Depending on the injury, a sports-medicine doctor may send you to physical therapy. Some physical therapists are also certified in sports medicine. As with any sports specialist, their aim is first to identify the reason the injury may have occurred.
“I look at how you are moving—are you having neck pain when you turn your head?—and try to figure out the source of your pain,” says Stacy King, owner of Aspire PT & Wellness in Bethesda, who is an orthopedic clinical specialist.
Once the problem is identified, a physical therapist will, among other things, give a patient stretches and corrective exercises to improve flexibility and strength.
Dry needling is a new trend in therapy that, like acupuncture, involves inserting needles into the body. While acupuncture follows a set of points and meridians, dry needling targets trigger points in muscles that are causing pain. The goal is to get a twitch response, which feels like a muscle cramp and which ultimately relaxes the muscle.
“It’s a faster form of treating trigger points,” King says. “The patient often feels the benefits quickly—some feel results immediately.” The average number of treatments is four, and side effects can include muscle soreness and bruising.
A physical therapist must be trained to do dry needling, through an organization such as Kinetacore, and this treatment isn’t for everyone. Someone who is in the first trimester of pregnancy, has a clotting disorder, or is within six weeks of having surgery shouldn’t receive dry needling.
Other therapies are on the horizon for treating serious or lingering sports injuries—including those that rely on the human body, such as plasma and stem cells, to accelerate healing.
PRP, or platelet-rich plasma, therapy is one such treatment. A patient’s own blood is centrifuged, separating it into layers. The platelet-rich layer, full of growth factors, is then injected back into the patient.
Although the American Academy of Orthopaedic Surgeons hasn’t yet validated PRP as a scientifically proven method of treatment—it’s being studied—Fine says he and other doctors are using it.
“I have used it in cases such as elbow tendinitis and plantar fascitis where patients have not improved with standard treatments,” he says. “The pros are that it makes intuitive sense to inject growth factors to try to stimulate tissue to heal, and there are some studies showing its benefits. The cons are that we really don’t know at what concentration they would work best. There are many studies that show no improvement from PRP.”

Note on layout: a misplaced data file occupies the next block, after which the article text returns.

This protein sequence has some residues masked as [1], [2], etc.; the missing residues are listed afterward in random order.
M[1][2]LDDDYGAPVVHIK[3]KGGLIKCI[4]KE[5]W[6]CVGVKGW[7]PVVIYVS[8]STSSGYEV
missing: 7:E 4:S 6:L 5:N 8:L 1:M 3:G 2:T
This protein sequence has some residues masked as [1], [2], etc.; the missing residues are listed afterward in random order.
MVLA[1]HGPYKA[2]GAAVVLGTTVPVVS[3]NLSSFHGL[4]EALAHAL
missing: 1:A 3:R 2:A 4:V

While Fine says he hasn’t seen serious negative side effects, possible ones include infection, blood clots, nerve pain or injury, skin discoloration, and worsening of symptoms.
Other treatments in the experimental stages include stem-cell therapy and human-growth-hormone injections into joints. “Stem cells are being used, but they are in the very early stages, so there really are no good scientific articles,” Fine says.
Choosing a Doctor
Many family physicians now are very well versed in sports medicine; you might check if your primary-care doctor is board-certified in the field. Other medical specialties allow physicians to get a Certificate of Added Qualifications in sports medicine. Orthopedic surgeons, for example, can do a fellowship and take a written test through the American Board of Orthopaedic Surgery to become certified in sports medicine. The American Board of Family Medicine offers a similar test for family doctors. Licensed physical therapists—who don’t have an MD—can also become board-certified through the American Board of Physical Therapy Specialities.
“It’s a sexy thing to tell your patients you’re a sports-medicine specialist,” Fine says, “but not everyone is certified.”
Want to see a sports-medicine practitioner? You can find certified specialists at certificationmatters.org.
To find recommended sports-medicine specialists, orthopedists, and rehabilitation doctors, see our Top Doctors list.
This article appears in the October 2014 issue of Washingtonian.